• Will driverless cars need separate lanes on roads?
  • What speed limits should apply?
  • How do we protect against remote carjacking?

Risk management benefits of autonomous technology

In particular, experts are anticipating that driverless features will greatly improve road safety. Much has been said about autonomous emergency braking (AEB) – a feature now a near pre-requisite on all vehicles wishing to achieve a five star Euro NCAP safety rating.

Peter Shaw, Chief Executive of Thatcham, the motor insurers’ automotive research centre, said in a recent interview: “[AEB] has the potential to be as important a breakthrough as the seatbelt in terms of vehicle safety.”

Thatcham’s research predicts that fitting all cars with AEB from 2015 could result in 17,000 fewer deaths and serious injuries by 2025, as well as reducing insurance premiums by 10%.

Nick Kitchen, Head of Casualty and Motor (Commercial Broker) at Zurich, says: “Autonomous safety features already form part of the Association of British Insurers’ categorisation of vehicles, which in turn feeds into insurer pricing models. Where these technologies are used effectively to reduce collisions, then that will ultimately be reflected in a customer’s claims experience.”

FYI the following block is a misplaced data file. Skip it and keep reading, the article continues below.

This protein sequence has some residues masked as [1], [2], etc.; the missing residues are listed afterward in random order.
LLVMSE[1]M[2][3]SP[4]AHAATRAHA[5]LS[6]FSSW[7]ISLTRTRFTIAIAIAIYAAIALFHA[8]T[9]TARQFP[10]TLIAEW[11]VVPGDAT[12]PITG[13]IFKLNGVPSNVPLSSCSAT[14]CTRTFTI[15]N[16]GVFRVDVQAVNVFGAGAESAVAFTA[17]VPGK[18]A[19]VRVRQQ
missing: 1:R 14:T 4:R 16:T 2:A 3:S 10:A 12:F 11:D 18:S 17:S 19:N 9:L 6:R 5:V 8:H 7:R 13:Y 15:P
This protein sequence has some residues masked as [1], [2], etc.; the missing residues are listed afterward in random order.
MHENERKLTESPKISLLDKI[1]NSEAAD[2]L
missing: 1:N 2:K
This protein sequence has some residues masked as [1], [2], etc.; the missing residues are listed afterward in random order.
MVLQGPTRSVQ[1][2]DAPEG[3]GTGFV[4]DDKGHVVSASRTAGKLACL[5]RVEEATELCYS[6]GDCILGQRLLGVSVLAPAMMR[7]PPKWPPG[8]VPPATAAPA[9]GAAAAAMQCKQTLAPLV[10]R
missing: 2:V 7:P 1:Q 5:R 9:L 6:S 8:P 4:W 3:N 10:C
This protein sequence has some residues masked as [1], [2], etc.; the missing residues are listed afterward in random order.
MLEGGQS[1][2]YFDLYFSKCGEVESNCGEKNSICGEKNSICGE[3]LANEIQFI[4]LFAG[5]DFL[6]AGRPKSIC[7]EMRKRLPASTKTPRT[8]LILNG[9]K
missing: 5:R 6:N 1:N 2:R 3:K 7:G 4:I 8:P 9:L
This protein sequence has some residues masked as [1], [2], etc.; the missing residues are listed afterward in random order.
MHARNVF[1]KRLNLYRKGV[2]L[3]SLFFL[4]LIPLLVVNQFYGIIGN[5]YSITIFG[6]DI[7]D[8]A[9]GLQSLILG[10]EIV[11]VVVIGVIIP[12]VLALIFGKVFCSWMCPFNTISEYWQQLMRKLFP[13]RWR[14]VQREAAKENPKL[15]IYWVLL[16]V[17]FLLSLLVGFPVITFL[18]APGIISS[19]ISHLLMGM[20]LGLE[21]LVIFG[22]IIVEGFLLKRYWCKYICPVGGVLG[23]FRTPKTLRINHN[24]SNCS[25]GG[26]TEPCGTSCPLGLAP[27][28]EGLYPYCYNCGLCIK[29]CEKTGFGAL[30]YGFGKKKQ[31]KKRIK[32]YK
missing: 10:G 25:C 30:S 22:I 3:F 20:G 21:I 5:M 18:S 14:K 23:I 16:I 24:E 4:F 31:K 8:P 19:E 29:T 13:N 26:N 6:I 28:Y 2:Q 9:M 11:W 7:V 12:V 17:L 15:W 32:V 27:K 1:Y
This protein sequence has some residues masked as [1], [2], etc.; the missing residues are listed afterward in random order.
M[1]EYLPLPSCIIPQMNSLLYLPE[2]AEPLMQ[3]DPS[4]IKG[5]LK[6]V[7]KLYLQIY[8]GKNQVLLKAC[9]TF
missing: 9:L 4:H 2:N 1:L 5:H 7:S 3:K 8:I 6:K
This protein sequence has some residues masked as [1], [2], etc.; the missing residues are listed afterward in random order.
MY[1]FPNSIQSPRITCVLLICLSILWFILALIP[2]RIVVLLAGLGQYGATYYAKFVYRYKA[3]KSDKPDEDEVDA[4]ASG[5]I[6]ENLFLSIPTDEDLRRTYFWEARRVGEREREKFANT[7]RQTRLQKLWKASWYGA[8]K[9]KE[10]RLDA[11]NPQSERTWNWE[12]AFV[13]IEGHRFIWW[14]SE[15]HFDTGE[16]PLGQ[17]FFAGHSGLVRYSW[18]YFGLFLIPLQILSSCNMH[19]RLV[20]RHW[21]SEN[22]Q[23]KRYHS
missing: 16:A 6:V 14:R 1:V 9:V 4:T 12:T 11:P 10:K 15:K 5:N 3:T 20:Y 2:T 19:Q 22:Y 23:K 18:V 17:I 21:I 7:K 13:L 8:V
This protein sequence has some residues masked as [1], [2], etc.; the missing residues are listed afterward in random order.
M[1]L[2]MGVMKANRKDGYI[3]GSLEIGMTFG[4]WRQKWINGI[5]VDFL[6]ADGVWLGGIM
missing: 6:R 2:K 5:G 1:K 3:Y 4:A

Wider implications for brokers to consider

As with all new technologies, though, there may well be unintended consequences. For example, as vehicles become increasingly digitised it exposes them to new cyber threats, such as remote carjacking.

Even now we risk developing an over-reliance on autonomous features. If individuals are paying less attention to their driving, as they believe safety features will prevent a collision, then are we really making our roads safer?

Andy Price, Motor Fleet Practice Leader (Europe) at Zurich, says: “Whilst many of these new technologies have the potential to reduce collisions, it is important that customers don’t assume that these are a ‘silver bullet’ to reduce claims, as there is only so much that they can do. They must allow and encourage their drivers to drive safely, using the technology as a backup to help them if they make an error.”

So, as these technologies become more commonplace it is important for brokers and their customers to assess the wider implications, ensuring that these features aren’t viewed as a solution in themselves, but as a contribution to a wider, more sophisticated, risk management capability.